Directed by Louis Morneau
Cast: Lou Diamond Phillips, Dina Meyer, Leon, Bob Gunton, Carlos Jacott.
1999 90 minutes
Rated: (for profanity and mild gore).
Reviewed by Dustin Putman, October 22, 1999.
If you thought last summer's "Lake Placid," one of the most recent "nature-run-amok" horror flicks, was unsatisfying, wait until you get a load of "Bats," a PG-13-rated snoozefest that is just about as mild and unscary as a film can be in this genre. The premiere picture for new movie studio, Destination Films, it is obvious that they timed the release perfectly so as to cash in on the impending holiday, but in their mad rush to get it finished and out in theaters, they have forgotten a few vital elements, such as likable characters that you can root for, hair-raising chills, and a story that actually makes sense. Halloween may bring it in some fast cash at the box-office, but "Bats" is strictly direct-to-video fare, and it certainly doesn't bode well for Destination, which is off to a disasterous start.
The pre-credits sequence features a teenage couple parked out in the middle of a desolate desert road. The guy thinks he feels something swipe by his arm, which was hanging out the window, so he goes to check it out. Then, BAM! You know the routine, and this tried-and-true horror cliche can often be fun. Unfortunately, because of the PG-13 rating they must adhere to, the attack scene is a collage of quick, flashy cuts, which are rather difficult to make out. Even on the most elementary level, "Bats" fails miserably.
Switch to young bat researcher (now there's a career!) Sheila Casper (Dina Meyer) and her wise-cracking assistant (Leon), who are approached to travel to Gallup, Arizona, to investigate a series of murders believed to be caused by bats. This is impossible, Sheila skepticizes, because bats aren't carnivorous. That's, of course, before Sheila, along with the town sheriff, Emmett Kimsey (Lou Diamond Phillips), discover mad scientist Dr. McCabe (Bob Gunton) has created two biologically-altered bats who have the ability to pass on a virus throughout their species, rendering them deadly. Soon, the small desert town is being overrun by the black-winged serpents, and it is up to our three zero-dimensional heroes to stop them.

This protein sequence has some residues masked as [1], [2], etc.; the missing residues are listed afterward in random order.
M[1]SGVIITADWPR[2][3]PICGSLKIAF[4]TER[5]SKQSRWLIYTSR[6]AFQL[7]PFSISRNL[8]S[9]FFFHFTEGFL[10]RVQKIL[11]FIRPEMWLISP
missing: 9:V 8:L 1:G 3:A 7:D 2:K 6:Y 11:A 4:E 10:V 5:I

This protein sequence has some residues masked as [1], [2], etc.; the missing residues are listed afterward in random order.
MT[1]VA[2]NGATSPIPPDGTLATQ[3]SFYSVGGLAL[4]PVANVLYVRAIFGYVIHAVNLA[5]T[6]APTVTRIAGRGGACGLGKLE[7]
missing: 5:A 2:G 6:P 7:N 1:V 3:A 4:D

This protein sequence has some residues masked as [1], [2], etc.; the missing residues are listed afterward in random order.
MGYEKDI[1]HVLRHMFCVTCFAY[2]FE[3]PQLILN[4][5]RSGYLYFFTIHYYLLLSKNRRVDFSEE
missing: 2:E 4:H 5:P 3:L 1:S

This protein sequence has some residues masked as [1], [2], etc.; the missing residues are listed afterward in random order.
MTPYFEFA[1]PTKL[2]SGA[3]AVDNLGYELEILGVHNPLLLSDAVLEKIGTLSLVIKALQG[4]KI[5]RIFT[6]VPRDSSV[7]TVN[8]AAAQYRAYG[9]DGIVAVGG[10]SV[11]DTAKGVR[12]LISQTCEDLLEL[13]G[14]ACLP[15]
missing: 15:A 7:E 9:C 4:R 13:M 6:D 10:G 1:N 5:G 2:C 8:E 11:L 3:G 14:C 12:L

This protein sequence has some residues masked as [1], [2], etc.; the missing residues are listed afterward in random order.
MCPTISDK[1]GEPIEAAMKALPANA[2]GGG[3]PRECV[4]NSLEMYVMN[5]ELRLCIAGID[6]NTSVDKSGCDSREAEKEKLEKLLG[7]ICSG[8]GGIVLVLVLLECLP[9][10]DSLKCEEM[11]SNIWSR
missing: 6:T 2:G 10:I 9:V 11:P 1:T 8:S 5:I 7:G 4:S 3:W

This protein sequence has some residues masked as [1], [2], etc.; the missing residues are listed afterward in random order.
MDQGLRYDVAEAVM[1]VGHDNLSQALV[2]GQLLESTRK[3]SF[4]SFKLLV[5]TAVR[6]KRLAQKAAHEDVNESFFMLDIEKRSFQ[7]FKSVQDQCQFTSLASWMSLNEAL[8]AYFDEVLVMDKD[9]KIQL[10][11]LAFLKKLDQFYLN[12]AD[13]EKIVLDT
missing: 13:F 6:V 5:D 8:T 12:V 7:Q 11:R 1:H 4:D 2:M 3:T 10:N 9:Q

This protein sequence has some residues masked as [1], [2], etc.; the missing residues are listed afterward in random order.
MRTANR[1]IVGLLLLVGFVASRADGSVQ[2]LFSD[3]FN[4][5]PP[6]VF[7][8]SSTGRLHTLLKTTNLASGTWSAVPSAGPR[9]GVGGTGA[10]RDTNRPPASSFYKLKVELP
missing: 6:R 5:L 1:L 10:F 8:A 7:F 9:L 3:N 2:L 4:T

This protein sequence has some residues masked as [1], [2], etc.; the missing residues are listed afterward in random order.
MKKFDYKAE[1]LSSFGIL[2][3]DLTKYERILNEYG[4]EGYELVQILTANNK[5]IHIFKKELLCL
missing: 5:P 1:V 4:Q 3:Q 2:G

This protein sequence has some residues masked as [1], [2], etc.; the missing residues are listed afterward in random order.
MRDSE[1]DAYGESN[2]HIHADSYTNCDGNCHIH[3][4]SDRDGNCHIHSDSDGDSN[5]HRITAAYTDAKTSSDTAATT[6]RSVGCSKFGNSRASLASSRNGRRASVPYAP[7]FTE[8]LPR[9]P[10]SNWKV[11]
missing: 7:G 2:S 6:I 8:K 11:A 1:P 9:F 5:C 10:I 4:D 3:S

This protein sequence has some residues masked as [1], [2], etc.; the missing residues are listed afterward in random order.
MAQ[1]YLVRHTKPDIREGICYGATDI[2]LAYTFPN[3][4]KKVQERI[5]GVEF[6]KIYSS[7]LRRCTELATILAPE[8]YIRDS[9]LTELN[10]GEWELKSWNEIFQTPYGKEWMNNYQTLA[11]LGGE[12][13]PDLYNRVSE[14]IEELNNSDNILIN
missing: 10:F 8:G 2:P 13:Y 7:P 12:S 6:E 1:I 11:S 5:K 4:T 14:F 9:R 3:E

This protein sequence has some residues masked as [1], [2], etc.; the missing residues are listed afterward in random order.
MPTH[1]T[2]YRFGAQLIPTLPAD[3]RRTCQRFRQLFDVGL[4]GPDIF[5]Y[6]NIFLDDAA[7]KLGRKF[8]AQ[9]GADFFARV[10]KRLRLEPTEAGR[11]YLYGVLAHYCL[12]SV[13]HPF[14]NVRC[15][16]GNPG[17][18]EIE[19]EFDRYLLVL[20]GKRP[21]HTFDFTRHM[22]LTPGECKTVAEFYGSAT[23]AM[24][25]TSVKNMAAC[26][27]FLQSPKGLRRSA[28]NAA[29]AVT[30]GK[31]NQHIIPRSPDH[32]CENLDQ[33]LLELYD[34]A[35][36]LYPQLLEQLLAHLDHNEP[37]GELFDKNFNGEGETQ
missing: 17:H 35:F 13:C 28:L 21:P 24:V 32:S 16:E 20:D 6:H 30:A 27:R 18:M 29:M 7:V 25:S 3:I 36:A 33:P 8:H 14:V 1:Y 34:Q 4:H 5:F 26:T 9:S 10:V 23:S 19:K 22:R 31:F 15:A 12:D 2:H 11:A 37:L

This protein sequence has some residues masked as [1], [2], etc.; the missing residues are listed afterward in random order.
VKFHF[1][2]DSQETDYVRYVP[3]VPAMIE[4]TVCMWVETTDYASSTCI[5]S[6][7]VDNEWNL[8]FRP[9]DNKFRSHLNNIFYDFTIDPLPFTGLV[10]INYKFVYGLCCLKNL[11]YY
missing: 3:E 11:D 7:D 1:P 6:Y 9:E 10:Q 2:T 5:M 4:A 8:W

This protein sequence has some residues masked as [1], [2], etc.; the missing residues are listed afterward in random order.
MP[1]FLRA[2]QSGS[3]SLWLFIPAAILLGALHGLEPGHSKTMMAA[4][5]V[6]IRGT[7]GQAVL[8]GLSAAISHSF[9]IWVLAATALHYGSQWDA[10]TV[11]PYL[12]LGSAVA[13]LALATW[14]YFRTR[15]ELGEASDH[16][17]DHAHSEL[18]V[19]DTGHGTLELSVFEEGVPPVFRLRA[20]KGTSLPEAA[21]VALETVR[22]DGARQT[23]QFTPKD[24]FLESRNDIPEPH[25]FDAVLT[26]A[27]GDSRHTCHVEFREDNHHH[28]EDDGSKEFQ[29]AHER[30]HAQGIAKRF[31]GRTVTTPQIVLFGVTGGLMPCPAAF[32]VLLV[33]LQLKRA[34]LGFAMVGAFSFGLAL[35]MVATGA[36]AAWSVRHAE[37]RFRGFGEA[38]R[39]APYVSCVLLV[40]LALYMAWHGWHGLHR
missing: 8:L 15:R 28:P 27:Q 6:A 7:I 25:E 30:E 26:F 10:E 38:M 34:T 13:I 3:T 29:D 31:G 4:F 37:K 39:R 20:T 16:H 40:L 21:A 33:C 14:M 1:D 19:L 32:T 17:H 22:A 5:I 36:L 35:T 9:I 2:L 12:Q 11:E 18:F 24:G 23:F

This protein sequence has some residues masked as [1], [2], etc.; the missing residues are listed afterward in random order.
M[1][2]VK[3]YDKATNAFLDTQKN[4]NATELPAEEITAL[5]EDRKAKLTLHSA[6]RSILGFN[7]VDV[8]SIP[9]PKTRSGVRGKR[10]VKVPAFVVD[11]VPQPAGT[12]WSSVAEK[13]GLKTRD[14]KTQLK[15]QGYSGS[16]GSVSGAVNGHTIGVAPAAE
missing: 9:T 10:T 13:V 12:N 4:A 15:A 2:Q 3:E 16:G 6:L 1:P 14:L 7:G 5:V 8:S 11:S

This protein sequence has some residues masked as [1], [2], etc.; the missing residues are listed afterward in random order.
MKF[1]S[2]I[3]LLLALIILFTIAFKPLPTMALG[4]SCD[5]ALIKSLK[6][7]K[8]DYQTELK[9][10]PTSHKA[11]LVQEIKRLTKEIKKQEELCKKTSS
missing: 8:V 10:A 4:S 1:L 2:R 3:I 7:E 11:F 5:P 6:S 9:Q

If I had known that the film was going to be so depressingly bad, and that the word, 'bats,' was going to be uttered to the point of nausea, I would have kept myself busy by counting the exact number of times it is spoken. In all seriousness, the word, 'bats,' is mentioned in at least fifty percent of the lines of dialogue, clearly out of desperation to keep the film interesting when it's actually extremely dull. No attempt is made in the vacuous screenplay, by John Logan, to develop the characters or the relationships, and the plot itself furiously comes into focus in the first ten minutes, and is never brought up again. In place of intelligence, we get scene after scene of extras running around screaming, a 'la Hitchcock's "The Birds," but without any of the excitement. And once that ends, a prolonged, insipid climax comes into play, set in the pure daylight!
With visual effects that are adequately convincing, bats that are about as believable as the Muppets, and three performers (Phillips, Meyer, and Leon) who are unquestionably above this grade-Z material, the most annoying thing about "Bats" is its out-and-out earnestness. With a premise as ridiculous as this one, at least a little bit of self-knowing jokiness is needed to show viewers that, yes, the filmmakers know it's silly. Ultimately, the only comedy present is in Leon's lame-o one-liners, and that earnestness--it just never lets up! Had the tone of "Bats" been along the lines of 1995's intentionally campy, "Tales From the Crypt Presents Demon Knight," director Louis Morneau, in an inauspicious jump to the big leagues after his work on the surprisingly superior "Carnosaur 2," might have been onto something. As is, "Bats" is low-rent horror garbage, and one of those rare theatrical outings that actually deserves to be relegated to the junk bin at video stores across the world.
©1999 by Dustin Putman